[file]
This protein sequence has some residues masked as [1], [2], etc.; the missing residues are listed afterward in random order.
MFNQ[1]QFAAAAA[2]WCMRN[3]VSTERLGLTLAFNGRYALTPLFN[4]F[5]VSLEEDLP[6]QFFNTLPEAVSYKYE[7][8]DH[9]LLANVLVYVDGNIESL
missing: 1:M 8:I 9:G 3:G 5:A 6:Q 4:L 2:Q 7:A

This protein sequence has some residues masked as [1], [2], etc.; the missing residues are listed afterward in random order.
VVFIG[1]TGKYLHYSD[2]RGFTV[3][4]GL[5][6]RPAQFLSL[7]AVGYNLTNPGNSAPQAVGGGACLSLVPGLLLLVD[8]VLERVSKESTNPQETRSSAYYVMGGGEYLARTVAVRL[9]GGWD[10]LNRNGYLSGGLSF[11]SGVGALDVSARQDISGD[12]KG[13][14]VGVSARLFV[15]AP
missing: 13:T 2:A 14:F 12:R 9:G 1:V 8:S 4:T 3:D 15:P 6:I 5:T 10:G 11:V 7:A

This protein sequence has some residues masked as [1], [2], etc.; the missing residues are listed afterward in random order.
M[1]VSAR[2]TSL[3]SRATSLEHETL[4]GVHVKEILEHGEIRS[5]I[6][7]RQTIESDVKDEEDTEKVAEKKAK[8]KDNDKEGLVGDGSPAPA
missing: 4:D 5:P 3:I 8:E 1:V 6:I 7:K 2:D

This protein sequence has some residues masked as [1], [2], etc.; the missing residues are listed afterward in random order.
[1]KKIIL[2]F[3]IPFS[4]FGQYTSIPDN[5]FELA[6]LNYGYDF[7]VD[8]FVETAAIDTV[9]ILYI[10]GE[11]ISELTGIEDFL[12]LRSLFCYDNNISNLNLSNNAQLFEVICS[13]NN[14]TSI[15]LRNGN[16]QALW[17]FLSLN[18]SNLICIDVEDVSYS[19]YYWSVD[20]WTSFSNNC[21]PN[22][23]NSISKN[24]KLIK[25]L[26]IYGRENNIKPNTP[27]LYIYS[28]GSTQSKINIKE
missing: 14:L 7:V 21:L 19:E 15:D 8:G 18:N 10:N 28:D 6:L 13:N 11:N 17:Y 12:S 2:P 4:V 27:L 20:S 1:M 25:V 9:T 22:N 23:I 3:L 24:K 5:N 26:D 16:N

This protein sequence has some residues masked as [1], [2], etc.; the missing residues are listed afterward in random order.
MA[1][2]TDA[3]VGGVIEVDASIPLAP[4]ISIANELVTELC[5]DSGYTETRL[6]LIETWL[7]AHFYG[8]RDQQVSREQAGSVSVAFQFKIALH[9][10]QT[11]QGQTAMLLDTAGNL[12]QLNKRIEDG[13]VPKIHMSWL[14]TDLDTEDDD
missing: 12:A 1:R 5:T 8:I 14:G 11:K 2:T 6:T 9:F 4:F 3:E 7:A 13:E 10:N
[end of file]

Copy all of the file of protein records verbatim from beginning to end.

This protein sequence has some residues masked as [1], [2], etc.; the missing residues are listed afterward in random order.
MFNQ[1]QFAAAAA[2]WCMRN[3]VSTERLGLTLAFNGRYALTPLFN[4]F[5]VSLEEDLP[6]QFFNTLPEAVSYKYE[7][8]DH[9]LLANVLVYVDGNIESL
missing: 1:M 8:I 9:G 3:G 5:A 6:Q 4:L 2:Q 7:A

This protein sequence has some residues masked as [1], [2], etc.; the missing residues are listed afterward in random order.
VVFIG[1]TGKYLHYSD[2]RGFTV[3][4]GL[5][6]RPAQFLSL[7]AVGYNLTNPGNSAPQAVGGGACLSLVPGLLLLVD[8]VLERVSKESTNPQETRSSAYYVMGGGEYLARTVAVRL[9]GGWD[10]LNRNGYLSGGLSF[11]SGVGALDVSARQDISGD[12]KG[13][14]VGVSARLFV[15]AP
missing: 13:T 2:A 14:F 12:R 9:G 1:V 8:S 4:T 3:D 15:P 6:I 5:T 10:G 11:V 7:A

This protein sequence has some residues masked as [1], [2], etc.; the missing residues are listed afterward in random order.
M[1]VSAR[2]TSL[3]SRATSLEHETL[4]GVHVKEILEHGEIRS[5]I[6][7]RQTIESDVKDEEDTEKVAEKKAK[8]KDNDKEGLVGDGSPAPA
missing: 4:D 5:P 3:I 8:E 1:V 6:I 7:K 2:D

This protein sequence has some residues masked as [1], [2], etc.; the missing residues are listed afterward in random order.
[1]KKIIL[2]F[3]IPFS[4]FGQYTSIPDN[5]FELA[6]LNYGYDF[7]VD[8]FVETAAIDTV[9]ILYI[10]GE[11]ISELTGIEDFL[12]LRSLFCYDNNISNLNLSNNAQLFEVICS[13]NN[14]TSI[15]LRNGN[16]QALW[17]FLSLN[18]SNLICIDVEDVSYS[19]YYWSVD[20]WTSFSNNC[21]PN[22][23]NSISKN[24]KLIK[25]L[26]IYGRENNIKPNTP[27]LYIYS[28]GSTQSKINIKE
missing: 14:L 7:V 21:L 19:E 15:D 8:G 18:N 10:N 28:D 6:L 13:N 11:N 17:Y 12:S 2:P 4:V 27:L 20:S 1:M 25:V 9:T 22:N 23:I 3:L 24:K 5:N 26:D 16:N

This protein sequence has some residues masked as [1], [2], etc.; the missing residues are listed afterward in random order.
MA[1][2]TDA[3]VGGVIEVDASIPLAP[4]ISIANELVTELC[5]DSGYTETRL[6]LIETWL[7]AHFYG[8]RDQQVSREQAGSVSVAFQFKIALH[9][10]QT[11]QGQTAMLLDTAGNL[12]QLNKRIEDG[13]VPKIHMSWL[14]TDLDTEDDD
missing: 12:A 1:R 5:T 8:I 14:G 11:K 2:T 6:T 9:F 4:F 3:E 7:A 13:E 10:N